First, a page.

My initial reaction to the #OccupyWallStreet protests is this: Our public schools are failing many of our kids.

This is not new and I’m not the first to say it. People know that to compete in a global, information-based and technological economy, education is more important than ever. Our nation has a huge mismatch of available labor skills and needed labor skills.

When I hear some of the protesters speak, I feel they don’t have the full set of tools — the language, even — to express themselves. They don’t know how the system works. And it’s ridiculous that they don’t, because the capital markets are ruled by some basic concepts that are not that difficult to teach.

(Here’s  a start: The economic collapse of 2008 and 2009, from which we’re still reeling, was caused by too much debt. Did Wall Street play a major role in buying and selling that debt? Sure thing. Did consumer banks and mortgage lenders make loans to people who shouldn’t have gotten them? Yes. Could they have done it without borrowers? Nope. Would they have done it without government tax incentives and policies that promoted home-ownership, which guided capital to flow into mortgage debt, versus other types? Probably not. Read Michael Lewis’s The Big Short to learn more.)

It’s ridiculous that kids memorize the dates that Confucius lived but don’t learn a thing about consumer credit or compound interest.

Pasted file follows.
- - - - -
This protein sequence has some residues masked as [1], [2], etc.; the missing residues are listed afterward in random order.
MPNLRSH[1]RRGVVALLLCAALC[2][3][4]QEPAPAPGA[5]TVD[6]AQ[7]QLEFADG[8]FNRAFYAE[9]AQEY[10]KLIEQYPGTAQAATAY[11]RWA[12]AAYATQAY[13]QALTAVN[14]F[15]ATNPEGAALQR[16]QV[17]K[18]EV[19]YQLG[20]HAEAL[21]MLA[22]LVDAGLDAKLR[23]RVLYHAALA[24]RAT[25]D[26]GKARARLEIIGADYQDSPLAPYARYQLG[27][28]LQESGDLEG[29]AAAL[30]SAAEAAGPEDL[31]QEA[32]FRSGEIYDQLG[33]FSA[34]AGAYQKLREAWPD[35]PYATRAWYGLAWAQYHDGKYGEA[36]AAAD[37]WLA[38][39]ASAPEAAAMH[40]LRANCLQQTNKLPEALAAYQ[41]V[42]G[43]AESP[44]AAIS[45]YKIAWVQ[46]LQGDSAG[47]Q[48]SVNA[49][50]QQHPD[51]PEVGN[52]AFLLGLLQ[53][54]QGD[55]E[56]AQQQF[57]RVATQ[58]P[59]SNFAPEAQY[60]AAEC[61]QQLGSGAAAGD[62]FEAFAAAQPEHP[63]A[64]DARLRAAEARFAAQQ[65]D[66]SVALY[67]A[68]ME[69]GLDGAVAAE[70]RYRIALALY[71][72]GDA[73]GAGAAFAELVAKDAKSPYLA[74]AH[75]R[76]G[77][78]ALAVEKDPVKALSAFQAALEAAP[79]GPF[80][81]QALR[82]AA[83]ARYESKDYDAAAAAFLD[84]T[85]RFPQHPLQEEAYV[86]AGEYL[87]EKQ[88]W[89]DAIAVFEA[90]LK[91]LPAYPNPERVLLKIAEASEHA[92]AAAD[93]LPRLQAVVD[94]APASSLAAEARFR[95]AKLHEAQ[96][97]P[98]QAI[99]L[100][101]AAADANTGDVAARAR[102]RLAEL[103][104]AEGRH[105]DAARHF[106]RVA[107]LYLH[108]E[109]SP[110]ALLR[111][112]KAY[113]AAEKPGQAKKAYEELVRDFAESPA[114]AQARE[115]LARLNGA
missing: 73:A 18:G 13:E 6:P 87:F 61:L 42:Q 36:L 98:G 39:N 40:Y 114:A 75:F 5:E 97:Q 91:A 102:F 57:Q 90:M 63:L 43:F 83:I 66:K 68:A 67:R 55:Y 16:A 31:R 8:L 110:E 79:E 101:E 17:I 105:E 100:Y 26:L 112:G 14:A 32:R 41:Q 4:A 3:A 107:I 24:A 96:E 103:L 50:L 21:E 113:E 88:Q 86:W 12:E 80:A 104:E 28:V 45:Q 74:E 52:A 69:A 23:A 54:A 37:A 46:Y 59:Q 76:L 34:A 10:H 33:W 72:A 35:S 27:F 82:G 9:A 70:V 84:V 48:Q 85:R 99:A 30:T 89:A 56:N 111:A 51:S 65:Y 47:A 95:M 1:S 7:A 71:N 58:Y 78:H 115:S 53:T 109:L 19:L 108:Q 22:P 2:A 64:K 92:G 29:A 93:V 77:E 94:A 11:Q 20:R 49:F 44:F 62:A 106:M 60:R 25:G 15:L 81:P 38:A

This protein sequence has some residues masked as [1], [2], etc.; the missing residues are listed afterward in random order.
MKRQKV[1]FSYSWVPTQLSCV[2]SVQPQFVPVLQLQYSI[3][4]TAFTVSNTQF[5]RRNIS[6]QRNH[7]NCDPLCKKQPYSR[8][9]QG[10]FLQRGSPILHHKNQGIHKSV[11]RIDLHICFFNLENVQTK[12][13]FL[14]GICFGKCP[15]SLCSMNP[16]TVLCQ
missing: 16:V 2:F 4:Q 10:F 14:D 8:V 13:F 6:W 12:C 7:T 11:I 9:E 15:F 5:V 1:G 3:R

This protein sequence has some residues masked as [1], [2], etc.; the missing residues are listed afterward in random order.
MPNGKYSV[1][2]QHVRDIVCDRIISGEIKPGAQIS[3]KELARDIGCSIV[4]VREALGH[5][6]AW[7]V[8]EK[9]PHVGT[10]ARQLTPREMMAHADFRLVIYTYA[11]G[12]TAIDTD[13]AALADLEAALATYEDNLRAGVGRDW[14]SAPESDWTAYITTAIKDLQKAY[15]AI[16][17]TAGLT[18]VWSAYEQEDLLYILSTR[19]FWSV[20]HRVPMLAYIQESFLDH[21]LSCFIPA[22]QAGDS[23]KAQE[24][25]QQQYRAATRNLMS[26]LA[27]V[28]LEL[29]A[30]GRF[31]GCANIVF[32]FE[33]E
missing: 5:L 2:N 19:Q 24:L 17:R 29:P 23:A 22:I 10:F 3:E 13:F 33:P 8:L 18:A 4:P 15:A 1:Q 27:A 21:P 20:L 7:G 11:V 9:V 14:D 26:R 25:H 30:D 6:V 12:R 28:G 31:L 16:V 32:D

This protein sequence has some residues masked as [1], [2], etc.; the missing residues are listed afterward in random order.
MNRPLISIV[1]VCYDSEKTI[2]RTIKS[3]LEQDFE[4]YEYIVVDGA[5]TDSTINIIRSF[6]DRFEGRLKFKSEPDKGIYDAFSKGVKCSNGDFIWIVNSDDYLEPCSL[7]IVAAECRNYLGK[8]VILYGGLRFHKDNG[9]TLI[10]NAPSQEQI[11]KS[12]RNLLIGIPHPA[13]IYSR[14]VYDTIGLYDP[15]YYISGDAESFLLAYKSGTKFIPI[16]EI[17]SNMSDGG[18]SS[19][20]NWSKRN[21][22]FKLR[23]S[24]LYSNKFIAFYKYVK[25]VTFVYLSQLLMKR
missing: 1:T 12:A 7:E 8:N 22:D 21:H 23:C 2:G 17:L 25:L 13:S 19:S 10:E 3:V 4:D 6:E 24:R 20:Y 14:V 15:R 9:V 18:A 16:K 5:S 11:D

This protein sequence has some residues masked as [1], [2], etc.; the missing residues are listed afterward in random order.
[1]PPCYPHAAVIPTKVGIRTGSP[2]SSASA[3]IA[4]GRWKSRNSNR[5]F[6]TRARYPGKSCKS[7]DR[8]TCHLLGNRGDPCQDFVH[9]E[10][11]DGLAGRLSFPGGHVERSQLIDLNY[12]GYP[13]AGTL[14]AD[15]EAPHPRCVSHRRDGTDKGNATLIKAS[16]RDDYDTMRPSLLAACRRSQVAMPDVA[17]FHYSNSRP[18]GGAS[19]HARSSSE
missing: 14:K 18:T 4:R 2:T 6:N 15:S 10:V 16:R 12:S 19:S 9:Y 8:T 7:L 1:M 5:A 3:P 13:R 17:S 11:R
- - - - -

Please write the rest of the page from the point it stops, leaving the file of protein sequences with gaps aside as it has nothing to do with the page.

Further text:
One colleague recently told me that his grade school taught him weaving and knots. He didn’t learn the concept of supply and demand until after college. (What economy was he being prepared for?)

When I was in grade school, I learned the difference between a mitochondria and a ribosome. I couldn’t have told you one thing about debt or equity, a bond or a stock.

Don’t get me wrong — I love science, I love art, I love that my public school exposed me to Toni Morrison and Chaucer — I think these things are important, but there’s got to be a way to fit economics in.

Economics is the study of incentives, of money supply and flow, of consumption, of economies.

This economics stuff matters. Even if the Wall Street protesters don’t fully understand the system, they know it affects them. Because it does.

Business makes the world go around.  And it can be richly taught. I took my first macro-economics as an honors colloquium, 15 students in an intimate group with a real economist. But the fun came in micro-economics. I had a high-energy professor — we did exercises on buying and selling, we were all to be “goods” in the market selling our labor, we played games that illustrated incentives. I never looked at a consumer product price tag in the same way again.

Earlier this year, I guest-lectured on business journalism 101 at a local university. The college kids, who are self described non-math types, got a lot out of it. For many, it was their first exposure to anything financial.

One student approached me after my talk and said, “When my boss cut back my hours at the coffee shop, he said that coffee bean costs were rising. I was like, ‘What does that have to do with me?’ I feel like I understand that now.”

Bingo! I’m sorry her hours were cut, I’m thrilled that she better understands how a drought in South America affects her personally. She figured it out after just 20 minutes of learning the principles of an income statement.

This isn’t a post that’s meant to blame or shame. I just think we should arm kids with the tools they need.

Financial literacy is an important tool.

For some great commentary on public education, check out this interview with the late Steve Jobs.

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